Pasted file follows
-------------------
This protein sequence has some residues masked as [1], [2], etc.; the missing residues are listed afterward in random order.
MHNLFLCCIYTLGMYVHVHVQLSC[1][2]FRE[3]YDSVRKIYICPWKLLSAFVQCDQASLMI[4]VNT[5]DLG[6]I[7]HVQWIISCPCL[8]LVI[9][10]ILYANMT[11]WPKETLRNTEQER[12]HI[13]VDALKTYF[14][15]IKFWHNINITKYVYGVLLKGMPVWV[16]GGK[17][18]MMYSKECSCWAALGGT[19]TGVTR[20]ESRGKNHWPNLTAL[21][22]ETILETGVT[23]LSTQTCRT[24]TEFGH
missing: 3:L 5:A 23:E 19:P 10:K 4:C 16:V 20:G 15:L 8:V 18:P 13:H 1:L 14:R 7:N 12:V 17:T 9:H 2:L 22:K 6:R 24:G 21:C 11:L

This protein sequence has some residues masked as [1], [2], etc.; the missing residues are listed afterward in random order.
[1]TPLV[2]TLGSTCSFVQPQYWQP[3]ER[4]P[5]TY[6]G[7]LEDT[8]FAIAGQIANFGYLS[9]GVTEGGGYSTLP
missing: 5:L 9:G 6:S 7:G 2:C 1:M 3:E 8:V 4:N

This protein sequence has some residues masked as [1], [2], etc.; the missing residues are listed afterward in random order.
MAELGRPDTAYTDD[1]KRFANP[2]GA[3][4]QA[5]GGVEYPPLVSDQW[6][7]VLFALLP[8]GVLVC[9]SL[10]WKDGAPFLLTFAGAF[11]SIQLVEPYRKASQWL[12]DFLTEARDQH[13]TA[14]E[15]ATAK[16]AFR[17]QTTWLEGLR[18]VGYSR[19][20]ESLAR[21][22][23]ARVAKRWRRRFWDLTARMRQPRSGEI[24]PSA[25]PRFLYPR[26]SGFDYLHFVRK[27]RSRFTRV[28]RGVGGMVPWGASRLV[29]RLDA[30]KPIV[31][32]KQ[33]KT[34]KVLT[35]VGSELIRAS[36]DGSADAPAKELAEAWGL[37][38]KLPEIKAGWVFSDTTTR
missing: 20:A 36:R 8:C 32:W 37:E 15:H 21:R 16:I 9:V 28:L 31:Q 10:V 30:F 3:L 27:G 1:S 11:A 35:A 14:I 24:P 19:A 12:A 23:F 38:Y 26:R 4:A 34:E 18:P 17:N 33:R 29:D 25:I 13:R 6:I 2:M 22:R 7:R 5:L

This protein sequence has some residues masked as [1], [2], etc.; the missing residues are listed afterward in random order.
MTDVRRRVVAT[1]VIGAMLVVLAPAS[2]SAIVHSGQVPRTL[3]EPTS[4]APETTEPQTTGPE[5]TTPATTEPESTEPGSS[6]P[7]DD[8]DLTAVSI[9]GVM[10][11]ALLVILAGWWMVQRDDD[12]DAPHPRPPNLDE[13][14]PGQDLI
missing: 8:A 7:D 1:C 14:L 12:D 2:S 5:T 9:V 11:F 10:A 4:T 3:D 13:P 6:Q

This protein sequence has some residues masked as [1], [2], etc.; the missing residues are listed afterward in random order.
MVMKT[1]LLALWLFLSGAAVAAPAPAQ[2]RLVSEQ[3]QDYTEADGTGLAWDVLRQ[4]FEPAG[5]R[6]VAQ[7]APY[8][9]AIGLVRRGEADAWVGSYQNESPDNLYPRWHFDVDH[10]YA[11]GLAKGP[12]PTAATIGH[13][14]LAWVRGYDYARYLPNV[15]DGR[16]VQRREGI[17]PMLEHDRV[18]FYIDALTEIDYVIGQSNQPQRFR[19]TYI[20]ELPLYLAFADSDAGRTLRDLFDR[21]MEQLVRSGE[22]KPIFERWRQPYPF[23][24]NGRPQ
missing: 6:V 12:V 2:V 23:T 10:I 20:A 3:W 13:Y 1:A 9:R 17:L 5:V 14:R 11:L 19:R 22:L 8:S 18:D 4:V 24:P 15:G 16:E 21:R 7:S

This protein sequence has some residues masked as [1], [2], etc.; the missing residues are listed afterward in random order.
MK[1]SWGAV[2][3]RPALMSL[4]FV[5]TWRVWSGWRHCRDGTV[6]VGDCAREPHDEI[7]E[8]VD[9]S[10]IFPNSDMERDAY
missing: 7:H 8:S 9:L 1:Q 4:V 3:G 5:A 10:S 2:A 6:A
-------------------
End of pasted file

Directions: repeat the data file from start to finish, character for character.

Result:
This protein sequence has some residues masked as [1], [2], etc.; the missing residues are listed afterward in random order.
MHNLFLCCIYTLGMYVHVHVQLSC[1][2]FRE[3]YDSVRKIYICPWKLLSAFVQCDQASLMI[4]VNT[5]DLG[6]I[7]HVQWIISCPCL[8]LVI[9][10]ILYANMT[11]WPKETLRNTEQER[12]HI[13]VDALKTYF[14][15]IKFWHNINITKYVYGVLLKGMPVWV[16]GGK[17][18]MMYSKECSCWAALGGT[19]TGVTR[20]ESRGKNHWPNLTAL[21][22]ETILETGVT[23]LSTQTCRT[24]TEFGH
missing: 3:L 5:A 23:E 19:P 10:K 4:C 16:V 20:G 15:L 8:V 18:P 13:H 1:L 14:R 7:N 12:V 17:T 9:H 2:L 22:K 6:R 24:G 21:C 11:L

This protein sequence has some residues masked as [1], [2], etc.; the missing residues are listed afterward in random order.
[1]TPLV[2]TLGSTCSFVQPQYWQP[3]ER[4]P[5]TY[6]G[7]LEDT[8]FAIAGQIANFGYLS[9]GVTEGGGYSTLP
missing: 5:L 9:G 6:S 7:G 2:C 1:M 3:E 8:V 4:N

This protein sequence has some residues masked as [1], [2], etc.; the missing residues are listed afterward in random order.
MAELGRPDTAYTDD[1]KRFANP[2]GA[3][4]QA[5]GGVEYPPLVSDQW[6][7]VLFALLP[8]GVLVC[9]SL[10]WKDGAPFLLTFAGAF[11]SIQLVEPYRKASQWL[12]DFLTEARDQH[13]TA[14]E[15]ATAK[16]AFR[17]QTTWLEGLR[18]VGYSR[19][20]ESLAR[21][22][23]ARVAKRWRRRFWDLTARMRQPRSGEI[24]PSA[25]PRFLYPR[26]SGFDYLHFVRK[27]RSRFTRV[28]RGVGGMVPWGASRLV[29]RLDA[30]KPIV[31][32]KQ[33]KT[34]KVLT[35]VGSELIRAS[36]DGSADAPAKELAEAWGL[37][38]KLPEIKAGWVFSDTTTR
missing: 20:A 36:R 8:C 32:W 37:E 15:H 21:R 16:I 9:V 28:L 31:Q 10:V 30:F 3:L 27:G 1:S 11:A 35:A 14:I 24:P 19:A 12:A 23:F 38:Y 26:R 4:A 34:E 18:P 17:N 33:R 29:D 25:I 13:R 6:I 2:M 22:R 7:R 5:L

This protein sequence has some residues masked as [1], [2], etc.; the missing residues are listed afterward in random order.
MTDVRRRVVAT[1]VIGAMLVVLAPAS[2]SAIVHSGQVPRTL[3]EPTS[4]APETTEPQTTGPE[5]TTPATTEPESTEPGSS[6]P[7]DD[8]DLTAVSI[9]GVM[10][11]ALLVILAGWWMVQRDDD[12]DAPHPRPPNLDE[13][14]PGQDLI
missing: 8:A 7:D 1:C 14:L 12:D 2:S 5:T 9:V 11:F 10:A 4:T 3:D 13:P 6:Q

This protein sequence has some residues masked as [1], [2], etc.; the missing residues are listed afterward in random order.
MVMKT[1]LLALWLFLSGAAVAAPAPAQ[2]RLVSEQ[3]QDYTEADGTGLAWDVLRQ[4]FEPAG[5]R[6]VAQ[7]APY[8][9]AIGLVRRGEADAWVGSYQNESPDNLYPRWHFDVDH[10]YA[11]GLAKGP[12]PTAATIGH[13][14]LAWVRGYDYARYLPNV[15]DGR[16]VQRREGI[17]PMLEHDRV[18]FYIDALTEIDYVIGQSNQPQRFR[19]TYI[20]ELPLYLAFADSDAGRTLRDLFDR[21]MEQLVRSGE[22]KPIFERWRQPYPF[23][24]NGRPQ
missing: 6:V 12:V 2:V 23:T 10:I 20:A 3:W 13:Y 1:A 9:R 17:L 5:V 14:R 11:L 19:R 22:L 8:S 18:D 4:V 24:P 15:G 16:E 21:R 7:S

This protein sequence has some residues masked as [1], [2], etc.; the missing residues are listed afterward in random order.
MK[1]SWGAV[2][3]RPALMSL[4]FV[5]TWRVWSGWRHCRDGTV[6]VGDCAREPHDEI[7]E[8]VD[9]S[10]IFPNSDMERDAY
missing: 7:H 8:S 9:L 1:Q 4:V 3:G 5:A 10:S 2:A 6:A